The NBA, WNBA, MLS and NWSL have proven that life in the ‘bubble’ isn’t so bad.
In fact, just the opposite. The players, coaches and team personnel are making good choices inside a safe environment while continuing along their seasons while the rest of the world is trying to navigate uncharted waters that is the coronavirus pandemic.
At first, the concept of a bubble was sort of laughable: no duos for ping-pong; separated lockers in the locker roos; designating walking paths… but you can’t argue the results. Zero positive tests of COVID within the bubble.
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Now with the college football world in a hiatus and lacking the necessary leadership it needs, two of the five Power 5 conferences have cancelled their 2020 fall sports season while the other three have released new conference-only schedules starting in late September.
For those two Power 5 conferences - Pac-12 and Big Ten - who have pushed all athletic activity back to January 1, would the concept of a bubble work in college football?
100 percent yes.
SiriusXM Pac12 Radio Host Mike Yam joined host Jordan Kent on the latest Talkin’ Ducks Podcast to discuss the potential and
I think the NBA has shown the only model that is successful when it comes to athletics is that bubble… on a college campus, right now, this is an optimal time and that’s why you can point to low testing numbers in the Pac-12 conference for a lot of these student-athletes… The bigger question is what happens when you have thousands of kids… congregating in one location. — Mike Yam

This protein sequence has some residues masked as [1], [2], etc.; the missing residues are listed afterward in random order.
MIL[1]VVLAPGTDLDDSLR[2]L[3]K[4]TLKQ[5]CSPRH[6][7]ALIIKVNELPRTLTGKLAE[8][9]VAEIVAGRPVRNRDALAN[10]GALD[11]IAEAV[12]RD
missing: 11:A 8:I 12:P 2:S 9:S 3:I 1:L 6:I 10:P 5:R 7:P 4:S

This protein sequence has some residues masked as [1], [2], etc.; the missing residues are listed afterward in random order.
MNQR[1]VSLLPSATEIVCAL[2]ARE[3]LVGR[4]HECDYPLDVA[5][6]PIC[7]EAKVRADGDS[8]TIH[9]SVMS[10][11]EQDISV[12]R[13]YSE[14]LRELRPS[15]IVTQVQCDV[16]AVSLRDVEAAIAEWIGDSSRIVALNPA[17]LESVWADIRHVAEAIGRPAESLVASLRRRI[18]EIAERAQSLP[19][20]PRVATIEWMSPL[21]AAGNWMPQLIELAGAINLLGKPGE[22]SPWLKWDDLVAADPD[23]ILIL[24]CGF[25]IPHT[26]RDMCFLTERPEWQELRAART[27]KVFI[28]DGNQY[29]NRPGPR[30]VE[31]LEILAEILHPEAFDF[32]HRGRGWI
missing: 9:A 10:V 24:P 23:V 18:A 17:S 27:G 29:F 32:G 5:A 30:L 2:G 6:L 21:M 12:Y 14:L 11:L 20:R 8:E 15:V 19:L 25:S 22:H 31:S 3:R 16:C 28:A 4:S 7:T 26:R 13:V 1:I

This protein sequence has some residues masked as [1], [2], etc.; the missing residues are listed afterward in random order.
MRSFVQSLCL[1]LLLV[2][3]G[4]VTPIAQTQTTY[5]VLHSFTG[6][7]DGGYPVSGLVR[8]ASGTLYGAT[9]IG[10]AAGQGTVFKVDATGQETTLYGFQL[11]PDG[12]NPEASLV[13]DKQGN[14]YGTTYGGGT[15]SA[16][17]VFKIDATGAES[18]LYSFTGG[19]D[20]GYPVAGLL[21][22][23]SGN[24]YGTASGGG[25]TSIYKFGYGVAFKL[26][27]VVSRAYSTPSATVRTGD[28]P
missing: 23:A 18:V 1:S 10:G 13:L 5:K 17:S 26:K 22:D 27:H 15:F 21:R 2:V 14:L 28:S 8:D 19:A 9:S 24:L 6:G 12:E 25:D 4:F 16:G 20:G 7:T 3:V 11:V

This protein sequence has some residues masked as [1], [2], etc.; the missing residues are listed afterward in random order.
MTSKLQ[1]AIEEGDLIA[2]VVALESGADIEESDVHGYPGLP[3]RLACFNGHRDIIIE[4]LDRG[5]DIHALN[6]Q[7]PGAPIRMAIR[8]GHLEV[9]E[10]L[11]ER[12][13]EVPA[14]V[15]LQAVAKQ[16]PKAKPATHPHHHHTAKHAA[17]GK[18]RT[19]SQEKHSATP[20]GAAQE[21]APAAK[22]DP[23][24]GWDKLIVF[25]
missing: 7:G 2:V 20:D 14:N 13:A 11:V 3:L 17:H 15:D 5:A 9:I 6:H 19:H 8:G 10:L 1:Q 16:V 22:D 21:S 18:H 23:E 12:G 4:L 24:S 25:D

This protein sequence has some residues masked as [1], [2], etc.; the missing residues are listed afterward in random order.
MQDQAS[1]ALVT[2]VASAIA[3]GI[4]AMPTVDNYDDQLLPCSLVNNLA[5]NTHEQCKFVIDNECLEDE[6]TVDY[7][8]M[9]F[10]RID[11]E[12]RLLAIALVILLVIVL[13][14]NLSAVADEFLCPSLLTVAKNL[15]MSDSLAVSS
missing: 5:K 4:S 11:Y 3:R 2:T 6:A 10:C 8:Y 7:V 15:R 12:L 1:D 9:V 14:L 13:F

As the college football world was spinning out of control and rumors flying off the shelves before any decisions on 2020 were made, the players attempted to salvage the fall season and sway the decision-making in their favor through the #WeAreUnited and #WeWantToPlay movements.
Players were making the case that they would feel safer on campus, getting tested constantly and being around others that were doing the same. Just look at what professional sports and specifically NFL is doing, through constant testing, nose swabs, drawing blood, social distancing, and wearing masks even through workouts and walk-throughs.
Oregon Athletic Director Rob Mullens jumped on a Zoom call with members of local media Thursday morning and weighed in on the potential bubble:
Our student-athletes - football included - that were here over the summer that we on-boarded did a phenomenal job and our testing results showed that. They really embraced the protocols. The culture that our coaches have built, Mario [Cristobal] has done a phenomenal job. Our medical team did an amazing job. And our student-athletes really embraced and understood what it would take to really stay safe and give us the best chance of advancing through what went through to voluntary workouts then expanded to more meetings and then walk-throughs… — Rob Mullens
A bubble can work. The Pac-12 and Big Ten will just have to wait until January 1 to find out.